Our Soldiers Have Names
My father served in the Air Force for over twenty years.
I had an uncle, a brother, who served in the Navy, the Army.
I grew up listening to planes take off and land, night and day.
Fatigue green, saluting officers, chain of command, dress blues.
I wore an MIA bracelet for three years, high school and college,
And could not understand why so few people wore them.
That was a long time ago….
America has engaged in wars since then, is fighting right now.
There are men and women still coming home in caskets,
still coming home with grievous wounds, we all know that.
I do my part, donate to the vets, write letters, send care packages,
angrily sign petitions demanding that our soldiers, who train,
leave family behind, fight and bleed, even die for our country –
receive the best medical care our country can provide.
Frequently, I forward pictures of our soldiers.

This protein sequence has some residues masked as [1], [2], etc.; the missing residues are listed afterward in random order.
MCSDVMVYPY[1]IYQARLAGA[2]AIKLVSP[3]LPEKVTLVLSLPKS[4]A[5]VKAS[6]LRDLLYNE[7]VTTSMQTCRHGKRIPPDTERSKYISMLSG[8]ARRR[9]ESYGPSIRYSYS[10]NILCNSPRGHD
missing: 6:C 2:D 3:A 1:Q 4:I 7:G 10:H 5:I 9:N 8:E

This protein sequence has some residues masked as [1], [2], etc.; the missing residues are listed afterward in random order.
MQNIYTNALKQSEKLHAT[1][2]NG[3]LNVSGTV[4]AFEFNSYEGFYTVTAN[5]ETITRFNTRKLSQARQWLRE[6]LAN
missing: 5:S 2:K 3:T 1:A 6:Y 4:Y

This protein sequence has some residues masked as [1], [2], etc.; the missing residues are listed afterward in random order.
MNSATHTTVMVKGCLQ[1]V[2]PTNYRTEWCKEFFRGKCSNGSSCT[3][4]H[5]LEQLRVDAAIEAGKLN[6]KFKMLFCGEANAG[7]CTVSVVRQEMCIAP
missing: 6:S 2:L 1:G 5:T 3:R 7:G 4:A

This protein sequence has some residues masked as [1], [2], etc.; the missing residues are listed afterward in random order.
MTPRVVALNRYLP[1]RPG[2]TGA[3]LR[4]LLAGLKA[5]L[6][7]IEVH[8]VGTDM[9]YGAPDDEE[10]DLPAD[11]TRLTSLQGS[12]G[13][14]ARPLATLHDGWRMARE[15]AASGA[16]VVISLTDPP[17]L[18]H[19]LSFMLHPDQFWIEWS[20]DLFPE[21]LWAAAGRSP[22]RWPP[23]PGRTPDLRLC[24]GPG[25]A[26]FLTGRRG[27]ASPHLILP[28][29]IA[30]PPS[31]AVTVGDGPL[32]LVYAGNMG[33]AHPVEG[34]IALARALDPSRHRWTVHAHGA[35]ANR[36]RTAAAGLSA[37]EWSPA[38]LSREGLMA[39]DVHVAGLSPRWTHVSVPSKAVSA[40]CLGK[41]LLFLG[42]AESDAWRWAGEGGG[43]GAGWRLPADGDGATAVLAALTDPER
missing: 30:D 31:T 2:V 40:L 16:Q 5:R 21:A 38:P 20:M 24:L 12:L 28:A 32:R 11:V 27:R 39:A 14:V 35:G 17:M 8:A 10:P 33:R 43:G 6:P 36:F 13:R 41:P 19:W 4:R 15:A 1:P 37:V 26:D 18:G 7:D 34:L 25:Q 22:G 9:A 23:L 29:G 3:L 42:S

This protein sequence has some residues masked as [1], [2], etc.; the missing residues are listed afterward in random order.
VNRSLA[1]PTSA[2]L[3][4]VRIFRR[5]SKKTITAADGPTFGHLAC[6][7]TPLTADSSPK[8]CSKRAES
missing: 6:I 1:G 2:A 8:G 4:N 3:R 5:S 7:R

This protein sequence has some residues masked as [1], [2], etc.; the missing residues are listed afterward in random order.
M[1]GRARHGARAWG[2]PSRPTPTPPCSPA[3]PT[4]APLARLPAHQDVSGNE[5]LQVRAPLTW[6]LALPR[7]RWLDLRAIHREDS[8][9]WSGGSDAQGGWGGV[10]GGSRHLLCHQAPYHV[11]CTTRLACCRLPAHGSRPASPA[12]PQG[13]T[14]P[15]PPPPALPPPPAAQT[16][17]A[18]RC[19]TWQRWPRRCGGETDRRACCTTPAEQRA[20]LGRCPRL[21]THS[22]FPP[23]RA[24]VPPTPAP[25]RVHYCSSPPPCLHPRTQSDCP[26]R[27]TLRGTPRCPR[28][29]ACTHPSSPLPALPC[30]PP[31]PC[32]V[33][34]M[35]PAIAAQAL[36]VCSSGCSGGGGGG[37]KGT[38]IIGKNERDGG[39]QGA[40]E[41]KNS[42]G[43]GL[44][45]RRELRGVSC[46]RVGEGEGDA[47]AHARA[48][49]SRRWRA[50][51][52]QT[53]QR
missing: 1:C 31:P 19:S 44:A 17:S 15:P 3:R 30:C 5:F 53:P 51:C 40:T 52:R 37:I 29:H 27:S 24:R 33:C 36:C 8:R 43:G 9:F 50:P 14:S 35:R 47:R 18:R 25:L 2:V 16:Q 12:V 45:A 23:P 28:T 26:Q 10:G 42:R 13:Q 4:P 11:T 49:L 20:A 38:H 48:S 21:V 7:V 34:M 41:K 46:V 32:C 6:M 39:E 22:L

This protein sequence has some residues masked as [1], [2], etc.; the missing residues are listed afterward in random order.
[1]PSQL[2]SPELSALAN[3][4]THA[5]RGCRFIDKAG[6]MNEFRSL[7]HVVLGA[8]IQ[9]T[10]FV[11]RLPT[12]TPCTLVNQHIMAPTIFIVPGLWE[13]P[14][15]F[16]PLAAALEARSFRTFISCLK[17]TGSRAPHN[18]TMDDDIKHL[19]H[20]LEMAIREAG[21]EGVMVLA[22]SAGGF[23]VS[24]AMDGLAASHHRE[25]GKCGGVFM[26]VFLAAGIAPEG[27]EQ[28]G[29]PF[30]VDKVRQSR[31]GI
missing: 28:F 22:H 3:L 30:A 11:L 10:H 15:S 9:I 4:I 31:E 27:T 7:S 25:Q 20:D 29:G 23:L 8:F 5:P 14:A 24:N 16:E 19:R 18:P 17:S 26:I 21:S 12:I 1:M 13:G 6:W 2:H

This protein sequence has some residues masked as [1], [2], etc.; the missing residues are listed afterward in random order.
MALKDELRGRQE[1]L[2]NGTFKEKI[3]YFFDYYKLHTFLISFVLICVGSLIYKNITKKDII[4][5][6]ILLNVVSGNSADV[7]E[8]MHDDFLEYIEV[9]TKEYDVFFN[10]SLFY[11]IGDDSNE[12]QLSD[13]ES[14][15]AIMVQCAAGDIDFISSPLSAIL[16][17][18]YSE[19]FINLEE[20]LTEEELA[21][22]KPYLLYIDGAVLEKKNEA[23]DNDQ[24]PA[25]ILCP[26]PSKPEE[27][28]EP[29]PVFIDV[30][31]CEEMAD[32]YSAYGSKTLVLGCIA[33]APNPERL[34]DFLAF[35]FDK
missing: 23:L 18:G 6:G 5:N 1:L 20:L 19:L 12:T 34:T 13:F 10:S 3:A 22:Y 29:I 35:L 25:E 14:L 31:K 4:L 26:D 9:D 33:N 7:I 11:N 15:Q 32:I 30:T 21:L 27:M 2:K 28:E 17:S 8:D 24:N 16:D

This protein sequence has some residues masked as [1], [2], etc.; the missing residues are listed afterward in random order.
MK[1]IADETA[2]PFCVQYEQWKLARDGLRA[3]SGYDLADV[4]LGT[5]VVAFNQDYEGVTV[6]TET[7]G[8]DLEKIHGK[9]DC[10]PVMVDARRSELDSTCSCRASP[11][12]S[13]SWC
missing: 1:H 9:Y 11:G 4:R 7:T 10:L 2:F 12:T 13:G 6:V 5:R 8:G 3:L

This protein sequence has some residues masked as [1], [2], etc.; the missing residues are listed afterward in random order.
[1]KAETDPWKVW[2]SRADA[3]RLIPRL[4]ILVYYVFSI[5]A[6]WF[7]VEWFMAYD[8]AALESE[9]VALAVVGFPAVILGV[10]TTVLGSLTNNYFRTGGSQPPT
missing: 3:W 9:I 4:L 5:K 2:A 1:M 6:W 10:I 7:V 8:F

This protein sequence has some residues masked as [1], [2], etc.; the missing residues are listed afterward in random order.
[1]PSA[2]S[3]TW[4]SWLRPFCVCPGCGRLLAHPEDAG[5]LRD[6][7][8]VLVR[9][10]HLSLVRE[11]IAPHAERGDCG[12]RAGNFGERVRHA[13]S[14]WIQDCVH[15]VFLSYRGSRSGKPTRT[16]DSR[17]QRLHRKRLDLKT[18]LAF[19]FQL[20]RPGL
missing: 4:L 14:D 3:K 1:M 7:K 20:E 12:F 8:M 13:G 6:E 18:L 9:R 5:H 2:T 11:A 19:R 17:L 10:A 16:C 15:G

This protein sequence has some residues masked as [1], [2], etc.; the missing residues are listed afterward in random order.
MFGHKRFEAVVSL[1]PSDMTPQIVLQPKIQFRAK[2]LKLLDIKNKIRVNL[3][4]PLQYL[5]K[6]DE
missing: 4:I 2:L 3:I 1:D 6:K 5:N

Yesterday I forwarded an intensely moving picture.
A man kneeling next to a veteran in a wheelchair,
thanking him for his courage, his service.
I shared it with friends and family.
In moments, a friend, her husband a retired Army officer,
wrote back; they knew the soldier in the wheelchair.
She knew his name, his history, they were colleagues and friends.
Suddenly, tears poured down my face.
The man became real to me . . . as my friend’s friend.
We forget, I forget, that these soldiers served alongside other soldiers.
To me they are certainly heroes and patriots and I honor them…
but to those who know them, they are dear friends and trusted buddies.
They are not isolated individuals, but members of families, of communities,
with mothers and fathers, brothers and sisters, wives and children.
Our memories of who they are, their service, their sacrifice,
their lives, before and after, need to be so much more specific.
We should all know, really know, who we grieve for and who we honor.
Theresa Lynn Ast
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